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Taber v. Ford Motor Co.

United States District Court, W.D. Missouri, Western Division

July 27, 2017

STEVEN W. TABER, et al., Plaintiffs,
v.
FORD MOTOR COMPANY, Defendant.

          ORDER

          SARAH W. HAYS UNITED STATES MAGISTRATE JUDGE.

         Pending before the Court is the motion of non-party Autoliv Asp, Inc.'s Motion to Quash Third-Party Subpoena. (Doc. #1) On or about October 21, 2017, Autoliv Asp, Inc. (hereafter Autoliv) was served a subpoena duces tecum seeking the production of documents and deposition testimony for use in the case of Steven and Renee Taber v. Ford Motor Company, Case No. 16-CV-162-SWH pending in the Western District of Missouri. (Doc. #1-1) The deposition was scheduled for Bingham Farms, Michigan and set forth ten areas of inquiry for which testimony from a representative of Autoliv was sought. (Doc. #1-1, at 4) Additionally, plaintiffs sought production of four categories of documents. (Doc. #1-1 at 5)

         On November 16, 2016, Autoliv filed a motion to quash in the United State District Court for the Eastern District of Michigan where the deposition of Autoliv was scheduled to be taken. (Doc. #1) The Eastern District transferred the matter to this Court on March 14, 2017. (Doc. #7)

         I. BACKGROUND OF THE TABER LAWSUIT

         On July 8, 2014, plaintiff Steven Taber was injured when his 1996 Ford Ranger was involved in an offset frontal impact with another vehicle. (Case No. 16-cv-00162-SWH, Doc. #43, at 1) Plaintiffs thereafter sued Ford Motor Company for, inter alia, product liability. (Id., at ¶¶14-53) Specifically, plaintiffs argue that due to “defects in the body shell, driver's restraint system including the seatbelt, airbag and sensing system and associated component parts, [plaintiff] suffered enhanced injuries in the collision that he would not have otherwise suffered . . . .” (Id., at ¶10)

         Through discovery, plaintiffs sought information pertaining to “why the airbag did not deploy and whether the [Diagnostic Monitor] has stored fault codes.” (Doc. #2, at 2) Defendant informed plaintiffs that documents relating to the Diagnostic Monitor (hereafter “DM”) were in the possession of Autoliv. (Ex. #2-4, at 4-5; Ex. #2-5, at 4-5; Ex. #2-6, at 4-8; Ex. #2-7, at 2)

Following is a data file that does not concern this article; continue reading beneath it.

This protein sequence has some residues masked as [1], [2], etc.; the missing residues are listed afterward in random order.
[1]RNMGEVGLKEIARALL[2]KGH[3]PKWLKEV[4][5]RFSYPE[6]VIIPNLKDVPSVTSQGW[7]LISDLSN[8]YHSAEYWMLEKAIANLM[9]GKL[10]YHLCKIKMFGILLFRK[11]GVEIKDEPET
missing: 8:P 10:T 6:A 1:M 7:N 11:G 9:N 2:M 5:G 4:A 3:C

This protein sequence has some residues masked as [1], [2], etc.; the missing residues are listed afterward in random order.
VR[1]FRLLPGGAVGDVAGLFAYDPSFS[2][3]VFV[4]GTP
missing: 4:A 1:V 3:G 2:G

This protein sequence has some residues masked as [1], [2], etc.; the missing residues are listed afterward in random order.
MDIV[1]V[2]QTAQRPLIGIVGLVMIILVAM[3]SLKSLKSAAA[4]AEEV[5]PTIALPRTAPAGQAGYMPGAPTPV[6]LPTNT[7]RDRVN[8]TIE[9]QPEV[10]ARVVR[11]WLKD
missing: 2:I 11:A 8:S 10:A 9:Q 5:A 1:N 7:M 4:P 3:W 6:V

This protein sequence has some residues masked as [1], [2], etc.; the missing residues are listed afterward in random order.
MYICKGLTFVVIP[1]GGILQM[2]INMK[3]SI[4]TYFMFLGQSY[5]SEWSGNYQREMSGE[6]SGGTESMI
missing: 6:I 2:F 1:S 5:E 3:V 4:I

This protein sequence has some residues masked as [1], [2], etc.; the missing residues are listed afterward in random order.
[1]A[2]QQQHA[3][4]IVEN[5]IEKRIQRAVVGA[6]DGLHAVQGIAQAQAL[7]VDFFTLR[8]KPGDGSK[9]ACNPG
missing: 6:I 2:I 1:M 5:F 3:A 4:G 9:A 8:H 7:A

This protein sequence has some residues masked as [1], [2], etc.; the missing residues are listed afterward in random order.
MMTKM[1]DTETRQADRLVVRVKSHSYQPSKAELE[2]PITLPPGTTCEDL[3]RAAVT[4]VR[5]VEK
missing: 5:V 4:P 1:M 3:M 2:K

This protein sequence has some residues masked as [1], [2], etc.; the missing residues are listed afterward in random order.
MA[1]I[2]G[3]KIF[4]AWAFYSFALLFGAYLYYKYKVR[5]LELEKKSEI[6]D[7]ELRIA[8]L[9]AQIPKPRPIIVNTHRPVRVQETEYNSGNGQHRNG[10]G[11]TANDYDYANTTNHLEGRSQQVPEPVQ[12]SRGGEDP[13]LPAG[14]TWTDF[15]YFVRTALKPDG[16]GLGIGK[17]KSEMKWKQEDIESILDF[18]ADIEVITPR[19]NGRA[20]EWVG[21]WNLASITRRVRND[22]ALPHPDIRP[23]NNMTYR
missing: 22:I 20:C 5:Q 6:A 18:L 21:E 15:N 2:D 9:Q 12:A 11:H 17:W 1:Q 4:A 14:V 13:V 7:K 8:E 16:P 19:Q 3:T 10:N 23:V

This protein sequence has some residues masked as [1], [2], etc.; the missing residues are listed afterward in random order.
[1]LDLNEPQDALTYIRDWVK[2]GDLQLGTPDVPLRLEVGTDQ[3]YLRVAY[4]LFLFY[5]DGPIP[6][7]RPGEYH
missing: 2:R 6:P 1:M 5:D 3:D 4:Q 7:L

Autoliv is not a party to the instant action, but it is alleged that Autoliv came into possession of certain documents related to the DM for the 1996 Ford Ranger as part of a purchase agreement. (Doc. #1, at 2; Doc. #2, at 1; Doc. #2-2, at 1) Autoliv's counsel in correspondence to plaintiff's counsel stated that:

Notwithstanding the invalidity of your subpoena, Autoliv is willing to continue to work with you and Ford Motor Company with respect to a 1996 Ford Ranger pickup truck. As Autoliv has advised you on several occasions, Autoliv did not supply the Diagnostic Monitor (DM) for the 1996 Ford Ranger. Rather, as you are well aware, the DM for the 1996 Ford Ranger was manufactured by Ford Electronics Lighting Division (Ford ELD). Later, Ford ELD was rolled into Visteon before ultimately sold. Autoliv purchased a portion of Visteon in 2002. As part of this acquisition, Autoliv came to be in possession of some documents applicable to the 1996 Ford Ranger.

(Doc. # 2-2 at 1)

         II. APPLICABLE LEGAL STANDARD

         Federal Rule of Civil Procedure 45(d)(3)(A) requires a court to quash or modify a subpoena which:

(i) fails to allow a reasonable time to comply;
(ii) requires a person to comply beyond the geographical limits specified in Rule 45(c);
(iii) requires disclosure of privileged or other protected matter, if no exception or waiver applies; or
(iv) subjects a person to undue burden.

Fed. R. Civ. P. 45(d)(3)(A). Third party subpoenas are “subject to the same discovery limitations as those set out in Rule 26.” United States v. Blue Cross Blue Shield of Michigan, No. 10-CV-14155, 2012 WL 4513600, at *5 (E.D. Mich. Oct. 1, 2012). Rule 26, which allows for broad discovery, permits ‚Äúdiscovery regarding any nonprivileged matter ...


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